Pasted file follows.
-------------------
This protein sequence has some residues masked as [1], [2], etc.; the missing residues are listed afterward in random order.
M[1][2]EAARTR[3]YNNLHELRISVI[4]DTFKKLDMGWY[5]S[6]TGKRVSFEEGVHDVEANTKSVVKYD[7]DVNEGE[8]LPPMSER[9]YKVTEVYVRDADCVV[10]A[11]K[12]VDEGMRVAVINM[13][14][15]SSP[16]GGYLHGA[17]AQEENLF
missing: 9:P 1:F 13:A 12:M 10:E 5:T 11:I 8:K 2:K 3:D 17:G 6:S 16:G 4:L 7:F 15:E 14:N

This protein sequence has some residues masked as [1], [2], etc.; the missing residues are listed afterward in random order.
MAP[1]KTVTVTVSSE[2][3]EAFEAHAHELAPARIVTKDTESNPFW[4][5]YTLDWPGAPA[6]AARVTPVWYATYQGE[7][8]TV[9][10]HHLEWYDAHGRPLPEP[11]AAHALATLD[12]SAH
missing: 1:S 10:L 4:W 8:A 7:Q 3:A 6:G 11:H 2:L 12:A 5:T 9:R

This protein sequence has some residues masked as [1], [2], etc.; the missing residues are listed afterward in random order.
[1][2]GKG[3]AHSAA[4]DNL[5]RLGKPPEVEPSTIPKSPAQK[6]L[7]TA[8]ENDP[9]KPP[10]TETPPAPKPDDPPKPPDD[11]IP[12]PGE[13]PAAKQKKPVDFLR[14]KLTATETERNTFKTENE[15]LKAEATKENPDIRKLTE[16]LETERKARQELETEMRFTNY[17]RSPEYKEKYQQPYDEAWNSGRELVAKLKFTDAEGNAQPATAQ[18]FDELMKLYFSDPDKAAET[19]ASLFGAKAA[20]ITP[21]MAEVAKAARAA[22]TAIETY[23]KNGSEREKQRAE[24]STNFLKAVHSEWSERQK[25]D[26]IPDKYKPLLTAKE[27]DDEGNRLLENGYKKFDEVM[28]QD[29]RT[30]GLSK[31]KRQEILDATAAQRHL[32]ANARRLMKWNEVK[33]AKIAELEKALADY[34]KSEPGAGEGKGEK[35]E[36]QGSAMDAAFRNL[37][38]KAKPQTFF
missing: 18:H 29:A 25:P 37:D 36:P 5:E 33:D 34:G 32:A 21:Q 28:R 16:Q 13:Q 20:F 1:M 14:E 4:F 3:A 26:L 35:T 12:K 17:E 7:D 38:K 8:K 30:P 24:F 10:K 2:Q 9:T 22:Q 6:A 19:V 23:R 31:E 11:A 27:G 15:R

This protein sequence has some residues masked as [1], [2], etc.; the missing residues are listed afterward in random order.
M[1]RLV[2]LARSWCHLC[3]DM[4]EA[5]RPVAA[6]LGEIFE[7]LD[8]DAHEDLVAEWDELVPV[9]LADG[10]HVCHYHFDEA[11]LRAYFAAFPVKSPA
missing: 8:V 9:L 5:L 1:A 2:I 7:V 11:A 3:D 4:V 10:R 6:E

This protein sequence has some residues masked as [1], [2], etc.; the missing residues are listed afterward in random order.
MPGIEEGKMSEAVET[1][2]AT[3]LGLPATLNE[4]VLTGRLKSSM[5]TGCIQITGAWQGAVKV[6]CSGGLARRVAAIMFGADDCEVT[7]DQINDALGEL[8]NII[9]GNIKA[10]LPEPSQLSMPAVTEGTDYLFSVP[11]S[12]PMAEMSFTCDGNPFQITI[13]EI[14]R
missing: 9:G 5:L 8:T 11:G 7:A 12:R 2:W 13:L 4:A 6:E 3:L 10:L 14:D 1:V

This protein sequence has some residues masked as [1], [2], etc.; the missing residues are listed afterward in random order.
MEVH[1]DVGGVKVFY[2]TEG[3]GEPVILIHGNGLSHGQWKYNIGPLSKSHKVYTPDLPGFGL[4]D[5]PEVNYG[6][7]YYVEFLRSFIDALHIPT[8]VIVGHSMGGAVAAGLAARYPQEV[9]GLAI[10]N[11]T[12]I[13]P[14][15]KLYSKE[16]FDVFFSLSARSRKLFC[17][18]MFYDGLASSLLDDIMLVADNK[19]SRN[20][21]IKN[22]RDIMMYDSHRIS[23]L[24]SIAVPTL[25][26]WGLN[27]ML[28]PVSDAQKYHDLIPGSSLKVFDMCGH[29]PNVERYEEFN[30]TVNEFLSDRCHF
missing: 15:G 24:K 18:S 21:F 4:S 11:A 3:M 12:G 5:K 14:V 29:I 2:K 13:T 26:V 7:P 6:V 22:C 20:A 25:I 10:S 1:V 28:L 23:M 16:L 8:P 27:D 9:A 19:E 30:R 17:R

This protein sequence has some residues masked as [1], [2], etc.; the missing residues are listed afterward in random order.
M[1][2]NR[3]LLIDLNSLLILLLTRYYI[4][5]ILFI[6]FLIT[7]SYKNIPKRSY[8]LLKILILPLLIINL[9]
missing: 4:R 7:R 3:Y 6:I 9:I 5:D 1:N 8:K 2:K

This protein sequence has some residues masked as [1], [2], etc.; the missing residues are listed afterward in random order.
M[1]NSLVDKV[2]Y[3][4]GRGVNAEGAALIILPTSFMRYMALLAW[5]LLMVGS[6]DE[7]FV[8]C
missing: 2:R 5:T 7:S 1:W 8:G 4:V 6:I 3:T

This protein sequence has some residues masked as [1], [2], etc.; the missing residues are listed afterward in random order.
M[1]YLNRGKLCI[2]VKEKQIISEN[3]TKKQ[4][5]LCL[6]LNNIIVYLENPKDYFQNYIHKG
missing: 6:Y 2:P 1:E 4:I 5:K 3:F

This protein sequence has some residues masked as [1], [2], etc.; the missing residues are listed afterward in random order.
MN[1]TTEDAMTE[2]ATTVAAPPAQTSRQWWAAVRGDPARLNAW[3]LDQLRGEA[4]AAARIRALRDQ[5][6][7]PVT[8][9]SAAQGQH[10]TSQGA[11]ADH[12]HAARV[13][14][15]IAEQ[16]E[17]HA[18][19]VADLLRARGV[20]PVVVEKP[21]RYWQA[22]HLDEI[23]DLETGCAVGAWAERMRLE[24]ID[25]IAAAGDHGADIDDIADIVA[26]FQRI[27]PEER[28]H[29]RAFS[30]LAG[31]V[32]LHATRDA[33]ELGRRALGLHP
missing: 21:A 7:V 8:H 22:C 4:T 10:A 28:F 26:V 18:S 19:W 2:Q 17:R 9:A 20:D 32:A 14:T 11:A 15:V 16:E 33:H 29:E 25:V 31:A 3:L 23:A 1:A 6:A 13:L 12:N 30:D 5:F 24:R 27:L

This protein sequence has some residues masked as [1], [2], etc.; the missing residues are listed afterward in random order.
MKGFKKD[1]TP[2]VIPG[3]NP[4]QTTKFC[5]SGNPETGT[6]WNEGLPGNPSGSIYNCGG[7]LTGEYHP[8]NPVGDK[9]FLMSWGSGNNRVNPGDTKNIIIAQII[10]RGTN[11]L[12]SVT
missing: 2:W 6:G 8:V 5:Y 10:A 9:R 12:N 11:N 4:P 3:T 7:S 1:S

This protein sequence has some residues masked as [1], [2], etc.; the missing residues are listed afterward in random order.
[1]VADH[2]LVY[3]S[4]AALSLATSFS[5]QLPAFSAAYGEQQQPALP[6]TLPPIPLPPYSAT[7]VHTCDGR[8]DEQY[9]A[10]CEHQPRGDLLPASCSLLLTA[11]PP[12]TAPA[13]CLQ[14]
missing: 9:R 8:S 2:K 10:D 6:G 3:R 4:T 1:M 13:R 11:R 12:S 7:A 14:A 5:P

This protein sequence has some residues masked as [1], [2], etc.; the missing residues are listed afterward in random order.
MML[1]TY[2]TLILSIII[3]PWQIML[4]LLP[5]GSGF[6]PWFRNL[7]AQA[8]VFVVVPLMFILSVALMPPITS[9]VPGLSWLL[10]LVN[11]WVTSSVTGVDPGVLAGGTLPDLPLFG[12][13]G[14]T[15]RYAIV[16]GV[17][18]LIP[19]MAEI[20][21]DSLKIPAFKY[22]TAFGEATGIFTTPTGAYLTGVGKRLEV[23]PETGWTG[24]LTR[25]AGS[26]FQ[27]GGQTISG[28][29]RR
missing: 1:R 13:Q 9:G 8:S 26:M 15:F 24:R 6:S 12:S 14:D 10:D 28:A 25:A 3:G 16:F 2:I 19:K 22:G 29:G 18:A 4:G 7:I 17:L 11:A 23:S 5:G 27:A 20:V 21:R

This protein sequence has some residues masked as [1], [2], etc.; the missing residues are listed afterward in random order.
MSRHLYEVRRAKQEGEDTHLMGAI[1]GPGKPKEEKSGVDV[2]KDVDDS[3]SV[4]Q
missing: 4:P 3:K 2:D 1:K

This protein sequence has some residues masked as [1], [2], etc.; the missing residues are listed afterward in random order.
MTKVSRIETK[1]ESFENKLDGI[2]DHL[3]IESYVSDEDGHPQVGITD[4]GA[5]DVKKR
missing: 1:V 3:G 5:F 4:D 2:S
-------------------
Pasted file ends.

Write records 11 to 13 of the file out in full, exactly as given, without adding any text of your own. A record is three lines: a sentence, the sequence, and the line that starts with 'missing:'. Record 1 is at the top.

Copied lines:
This protein sequence has some residues masked as [1], [2], etc.; the missing residues are listed afterward in random order.
MKGFKKD[1]TP[2]VIPG[3]NP[4]QTTKFC[5]SGNPETGT[6]WNEGLPGNPSGSIYNCGG[7]LTGEYHP[8]NPVGDK[9]FLMSWGSGNNRVNPGDTKNIIIAQII[10]RGTN[11]L[12]SVT
missing: 2:W 6:G 8:V 5:Y 10:A 9:R 12:N 11:N 4:P 3:T 7:S 1:S

This protein sequence has some residues masked as [1], [2], etc.; the missing residues are listed afterward in random order.
[1]VADH[2]LVY[3]S[4]AALSLATSFS[5]QLPAFSAAYGEQQQPALP[6]TLPPIPLPPYSAT[7]VHTCDGR[8]DEQY[9]A[10]CEHQPRGDLLPASCSLLLTA[11]PP[12]TAPA[13]CLQ[14]
missing: 9:R 8:S 2:K 10:D 6:G 3:R 4:T 1:M 13:R 11:R 12:S 7:A 14:A 5:P

This protein sequence has some residues masked as [1], [2], etc.; the missing residues are listed afterward in random order.
MML[1]TY[2]TLILSIII[3]PWQIML[4]LLP[5]GSGF[6]PWFRNL[7]AQA[8]VFVVVPLMFILSVALMPPITS[9]VPGLSWLL[10]LVN[11]WVTSSVTGVDPGVLAGGTLPDLPLFG[12][13]G[14]T[15]RYAIV[16]GV[17][18]LIP[19]MAEI[20][21]DSLKIPAFKY[22]TAFGEATGIFTTPTGAYLTGVGKRLEV[23]PETGWTG[24]LTR[25]AGS[26]FQ[27]GGQTISG[28][29]RR
missing: 1:R 13:Q 9:G 8:S 26:M 15:F 24:R 6:S 12:S 14:D 10:D 28:A 25:A 3:G 16:F 2:I 19:K 22:G 29:G 18:A 4:G 7:I 17:L 11:A 23:S 5:G 27:A 20:V 21:R